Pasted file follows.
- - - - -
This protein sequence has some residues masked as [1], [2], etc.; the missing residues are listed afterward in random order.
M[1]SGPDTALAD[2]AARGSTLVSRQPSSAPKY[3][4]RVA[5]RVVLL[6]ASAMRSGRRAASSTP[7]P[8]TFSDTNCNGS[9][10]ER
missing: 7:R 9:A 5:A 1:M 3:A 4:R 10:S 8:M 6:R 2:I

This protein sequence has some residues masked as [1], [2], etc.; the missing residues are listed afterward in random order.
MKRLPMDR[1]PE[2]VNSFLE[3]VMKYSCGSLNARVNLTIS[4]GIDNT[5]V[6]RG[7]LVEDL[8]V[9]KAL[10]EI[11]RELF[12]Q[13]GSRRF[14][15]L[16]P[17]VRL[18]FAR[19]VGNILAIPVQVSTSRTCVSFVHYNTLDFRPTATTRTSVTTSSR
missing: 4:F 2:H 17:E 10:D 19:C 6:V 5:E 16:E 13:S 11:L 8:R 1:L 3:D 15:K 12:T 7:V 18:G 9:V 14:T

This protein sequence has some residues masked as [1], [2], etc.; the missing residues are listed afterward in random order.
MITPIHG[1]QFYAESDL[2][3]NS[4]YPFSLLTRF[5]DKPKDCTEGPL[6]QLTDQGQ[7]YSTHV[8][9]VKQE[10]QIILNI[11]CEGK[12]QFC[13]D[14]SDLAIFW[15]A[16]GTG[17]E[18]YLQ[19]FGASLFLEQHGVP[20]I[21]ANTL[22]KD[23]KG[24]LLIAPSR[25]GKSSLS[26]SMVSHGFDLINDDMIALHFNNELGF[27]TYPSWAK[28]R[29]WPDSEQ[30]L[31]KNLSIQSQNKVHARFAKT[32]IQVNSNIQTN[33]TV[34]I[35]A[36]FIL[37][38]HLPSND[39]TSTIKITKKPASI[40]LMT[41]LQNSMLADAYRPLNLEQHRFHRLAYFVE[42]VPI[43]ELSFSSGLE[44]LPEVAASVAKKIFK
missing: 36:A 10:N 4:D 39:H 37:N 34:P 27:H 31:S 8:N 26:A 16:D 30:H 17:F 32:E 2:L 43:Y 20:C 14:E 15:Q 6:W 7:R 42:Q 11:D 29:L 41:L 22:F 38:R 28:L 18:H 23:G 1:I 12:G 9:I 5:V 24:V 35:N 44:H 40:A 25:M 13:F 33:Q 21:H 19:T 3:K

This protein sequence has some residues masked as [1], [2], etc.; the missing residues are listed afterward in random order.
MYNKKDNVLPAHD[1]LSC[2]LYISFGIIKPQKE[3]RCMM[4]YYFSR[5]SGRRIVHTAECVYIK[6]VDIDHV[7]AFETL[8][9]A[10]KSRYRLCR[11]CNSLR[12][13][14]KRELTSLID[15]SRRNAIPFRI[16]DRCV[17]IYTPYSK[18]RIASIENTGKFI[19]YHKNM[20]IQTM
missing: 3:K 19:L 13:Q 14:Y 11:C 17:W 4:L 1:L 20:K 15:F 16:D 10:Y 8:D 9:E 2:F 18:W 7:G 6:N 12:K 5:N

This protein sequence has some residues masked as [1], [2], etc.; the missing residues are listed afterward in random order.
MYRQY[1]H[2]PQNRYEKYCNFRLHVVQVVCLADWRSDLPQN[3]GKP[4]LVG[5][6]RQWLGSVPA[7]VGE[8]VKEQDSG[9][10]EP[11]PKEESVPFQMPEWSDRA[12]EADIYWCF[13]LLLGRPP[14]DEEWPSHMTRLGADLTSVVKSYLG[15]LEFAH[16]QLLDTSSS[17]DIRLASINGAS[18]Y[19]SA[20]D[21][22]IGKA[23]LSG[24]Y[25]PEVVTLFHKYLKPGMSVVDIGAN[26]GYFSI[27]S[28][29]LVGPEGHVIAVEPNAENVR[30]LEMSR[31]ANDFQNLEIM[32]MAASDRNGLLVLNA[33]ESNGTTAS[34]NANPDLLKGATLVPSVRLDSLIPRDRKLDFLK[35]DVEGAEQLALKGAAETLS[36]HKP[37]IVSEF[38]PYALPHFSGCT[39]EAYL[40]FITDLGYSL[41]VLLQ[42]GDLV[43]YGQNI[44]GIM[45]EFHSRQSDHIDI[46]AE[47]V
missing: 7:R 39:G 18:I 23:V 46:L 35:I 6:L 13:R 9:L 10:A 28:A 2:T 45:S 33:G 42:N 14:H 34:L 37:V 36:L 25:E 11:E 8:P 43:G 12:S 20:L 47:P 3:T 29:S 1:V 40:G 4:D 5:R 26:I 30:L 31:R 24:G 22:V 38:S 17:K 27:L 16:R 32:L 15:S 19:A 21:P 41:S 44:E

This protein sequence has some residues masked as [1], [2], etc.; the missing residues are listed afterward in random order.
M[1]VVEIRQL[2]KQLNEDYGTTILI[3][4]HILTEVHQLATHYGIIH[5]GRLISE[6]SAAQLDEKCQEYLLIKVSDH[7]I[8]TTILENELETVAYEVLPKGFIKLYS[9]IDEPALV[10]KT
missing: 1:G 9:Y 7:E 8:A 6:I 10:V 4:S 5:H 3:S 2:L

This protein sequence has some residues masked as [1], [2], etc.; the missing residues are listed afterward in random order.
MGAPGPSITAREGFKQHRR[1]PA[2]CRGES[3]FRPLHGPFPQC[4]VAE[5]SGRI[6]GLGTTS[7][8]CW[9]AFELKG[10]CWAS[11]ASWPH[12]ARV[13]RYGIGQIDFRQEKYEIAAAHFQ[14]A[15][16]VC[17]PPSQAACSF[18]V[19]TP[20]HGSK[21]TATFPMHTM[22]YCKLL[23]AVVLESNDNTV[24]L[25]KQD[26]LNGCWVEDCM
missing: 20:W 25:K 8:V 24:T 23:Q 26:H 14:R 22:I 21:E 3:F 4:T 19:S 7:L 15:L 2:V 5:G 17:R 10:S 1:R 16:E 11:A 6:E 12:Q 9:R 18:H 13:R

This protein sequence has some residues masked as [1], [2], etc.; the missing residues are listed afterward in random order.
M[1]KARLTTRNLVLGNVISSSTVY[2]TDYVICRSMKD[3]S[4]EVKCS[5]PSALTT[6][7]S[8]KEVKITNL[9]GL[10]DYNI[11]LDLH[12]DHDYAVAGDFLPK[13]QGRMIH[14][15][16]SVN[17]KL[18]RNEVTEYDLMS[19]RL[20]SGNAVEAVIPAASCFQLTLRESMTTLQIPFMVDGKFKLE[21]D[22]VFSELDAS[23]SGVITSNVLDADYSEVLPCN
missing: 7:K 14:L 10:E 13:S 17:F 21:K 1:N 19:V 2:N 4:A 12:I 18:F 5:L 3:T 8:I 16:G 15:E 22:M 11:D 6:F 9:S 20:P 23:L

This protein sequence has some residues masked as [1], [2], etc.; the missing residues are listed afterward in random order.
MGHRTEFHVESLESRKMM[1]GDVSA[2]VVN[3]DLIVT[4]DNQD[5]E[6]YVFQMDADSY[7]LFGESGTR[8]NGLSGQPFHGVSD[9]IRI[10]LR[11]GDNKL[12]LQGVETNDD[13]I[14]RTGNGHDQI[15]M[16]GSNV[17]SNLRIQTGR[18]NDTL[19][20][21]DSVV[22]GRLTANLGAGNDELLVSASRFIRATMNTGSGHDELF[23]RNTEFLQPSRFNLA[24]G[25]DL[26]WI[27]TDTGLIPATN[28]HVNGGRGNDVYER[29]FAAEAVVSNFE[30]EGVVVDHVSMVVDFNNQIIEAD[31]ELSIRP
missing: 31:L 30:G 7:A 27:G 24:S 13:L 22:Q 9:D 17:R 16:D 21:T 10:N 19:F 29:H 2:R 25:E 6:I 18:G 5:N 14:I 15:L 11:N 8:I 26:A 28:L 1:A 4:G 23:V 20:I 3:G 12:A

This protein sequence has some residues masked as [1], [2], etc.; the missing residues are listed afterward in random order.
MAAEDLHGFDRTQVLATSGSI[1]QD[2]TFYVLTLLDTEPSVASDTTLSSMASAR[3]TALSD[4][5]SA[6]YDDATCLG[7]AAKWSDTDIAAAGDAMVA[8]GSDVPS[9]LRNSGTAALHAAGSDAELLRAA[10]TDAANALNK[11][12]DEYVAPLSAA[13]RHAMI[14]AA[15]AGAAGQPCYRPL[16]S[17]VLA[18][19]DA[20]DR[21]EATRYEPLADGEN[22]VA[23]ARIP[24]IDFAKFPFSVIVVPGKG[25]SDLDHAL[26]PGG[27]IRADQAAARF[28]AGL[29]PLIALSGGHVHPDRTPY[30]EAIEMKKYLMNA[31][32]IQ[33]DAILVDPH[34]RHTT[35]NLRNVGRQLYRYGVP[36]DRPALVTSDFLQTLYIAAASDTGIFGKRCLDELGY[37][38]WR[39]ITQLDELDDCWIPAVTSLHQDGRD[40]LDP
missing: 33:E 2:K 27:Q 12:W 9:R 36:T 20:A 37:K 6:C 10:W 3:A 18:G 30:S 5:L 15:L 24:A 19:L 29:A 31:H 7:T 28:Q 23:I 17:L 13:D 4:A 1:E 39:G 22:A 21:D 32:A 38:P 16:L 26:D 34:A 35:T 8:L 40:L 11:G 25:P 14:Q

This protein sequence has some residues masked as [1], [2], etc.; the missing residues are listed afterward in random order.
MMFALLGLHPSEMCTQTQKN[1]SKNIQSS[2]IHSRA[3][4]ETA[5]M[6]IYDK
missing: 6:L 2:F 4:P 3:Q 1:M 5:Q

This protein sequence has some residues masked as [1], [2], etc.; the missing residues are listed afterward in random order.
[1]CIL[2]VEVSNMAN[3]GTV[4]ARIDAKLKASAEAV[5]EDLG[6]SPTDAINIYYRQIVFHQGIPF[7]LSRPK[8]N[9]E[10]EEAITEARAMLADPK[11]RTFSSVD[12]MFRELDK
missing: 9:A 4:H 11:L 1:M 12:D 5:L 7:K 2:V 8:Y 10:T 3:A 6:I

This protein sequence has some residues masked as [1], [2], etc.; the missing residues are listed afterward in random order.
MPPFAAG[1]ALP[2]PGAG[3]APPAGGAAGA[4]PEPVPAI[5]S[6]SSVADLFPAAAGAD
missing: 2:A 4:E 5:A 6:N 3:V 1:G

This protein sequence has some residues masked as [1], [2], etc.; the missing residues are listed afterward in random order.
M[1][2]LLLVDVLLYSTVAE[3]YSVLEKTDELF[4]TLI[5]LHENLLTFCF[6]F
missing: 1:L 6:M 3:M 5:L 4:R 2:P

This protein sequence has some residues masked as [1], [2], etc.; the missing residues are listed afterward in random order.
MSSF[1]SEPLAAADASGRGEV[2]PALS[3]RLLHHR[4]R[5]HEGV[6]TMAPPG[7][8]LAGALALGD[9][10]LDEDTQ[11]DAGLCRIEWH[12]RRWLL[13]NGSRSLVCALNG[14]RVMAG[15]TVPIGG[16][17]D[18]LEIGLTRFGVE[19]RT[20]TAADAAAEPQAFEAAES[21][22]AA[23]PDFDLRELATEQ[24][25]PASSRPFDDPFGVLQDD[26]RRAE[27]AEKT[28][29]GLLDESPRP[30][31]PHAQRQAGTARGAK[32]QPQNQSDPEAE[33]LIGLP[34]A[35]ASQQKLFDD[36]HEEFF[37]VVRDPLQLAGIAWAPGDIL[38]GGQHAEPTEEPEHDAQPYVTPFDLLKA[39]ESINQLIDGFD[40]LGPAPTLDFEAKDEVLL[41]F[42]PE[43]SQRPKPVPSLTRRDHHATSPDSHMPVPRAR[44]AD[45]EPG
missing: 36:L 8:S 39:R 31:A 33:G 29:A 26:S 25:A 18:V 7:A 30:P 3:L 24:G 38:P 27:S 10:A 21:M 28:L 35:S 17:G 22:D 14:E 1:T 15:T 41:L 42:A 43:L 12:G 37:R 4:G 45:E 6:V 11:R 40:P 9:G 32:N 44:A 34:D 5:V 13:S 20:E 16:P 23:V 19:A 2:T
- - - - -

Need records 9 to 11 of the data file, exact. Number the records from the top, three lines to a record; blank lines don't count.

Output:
This protein sequence has some residues masked as [1], [2], etc.; the missing residues are listed afterward in random order.
MGHRTEFHVESLESRKMM[1]GDVSA[2]VVN[3]DLIVT[4]DNQD[5]E[6]YVFQMDADSY[7]LFGESGTR[8]NGLSGQPFHGVSD[9]IRI[10]LR[11]GDNKL[12]LQGVETNDD[13]I[14]RTGNGHDQI[15]M[16]GSNV[17]SNLRIQTGR[18]NDTL[19][20][21]DSVV[22]GRLTANLGAGNDELLVSASRFIRATMNTGSGHDELF[23]RNTEFLQPSRFNLA[24]G[25]DL[26]WI[27]TDTGLIPATN[28]HVNGGRGNDVYER[29]FAAEAVVSNFE[30]EGVVVDHVSMVVDFNNQIIEAD[31]ELSIRP
missing: 31:L 30:G 7:A 27:G 24:S 13:L 22:Q 9:D 17:R 16:D 21:T 10:N 19:F 29:H 2:R 25:E 6:I 18:G 5:N 14:I 15:L 11:N 8:I 26:A 28:L 1:A 4:G 23:V 20:I 3:G 12:A

This protein sequence has some residues masked as [1], [2], etc.; the missing residues are listed afterward in random order.
MAAEDLHGFDRTQVLATSGSI[1]QD[2]TFYVLTLLDTEPSVASDTTLSSMASAR[3]TALSD[4][5]SA[6]YDDATCLG[7]AAKWSDTDIAAAGDAMVA[8]GSDVPS[9]LRNSGTAALHAAGSDAELLRAA[10]TDAANALNK[11][12]DEYVAPLSAA[13]RHAMI[14]AA[15]AGAAGQPCYRPL[16]S[17]VLA[18][19]DA[20]DR[21]EATRYEPLADGEN[22]VA[23]ARIP[24]IDFAKFPFSVIVVPGKG[25]SDLDHAL[26]PGG[27]IRADQAAARF[28]AGL[29]PLIALSGGHVHPDRTPY[30]EAIEMKKYLMNA[31][32]IQ[33]DAILVDPH[34]RHTT[35]NLRNVGRQLYRYGVP[36]DRPALVTSDFLQTLYIAAASDTGIFGKRCLDELGY[37][38]WR[39]ITQLDELDDCWIPAVTSLHQDGRD[40]LDP
missing: 33:E 2:K 27:Q 12:W 9:R 36:T 20:A 37:K 6:C 10:W 3:A 18:G 30:S 5:L 15:L 24:A 19:L 29:A 31:H 7:T 28:Q 23:I 17:L 13:D 4:A 1:E 39:G 22:A 21:D 32:A 38:P 16:L 26:D 34:A 35:T 8:L 40:L 11:G 25:P 14:Q

This protein sequence has some residues masked as [1], [2], etc.; the missing residues are listed afterward in random order.
MMFALLGLHPSEMCTQTQKN[1]SKNIQSS[2]IHSRA[3][4]ETA[5]M[6]IYDK
missing: 6:L 2:F 4:P 3:Q 1:M 5:Q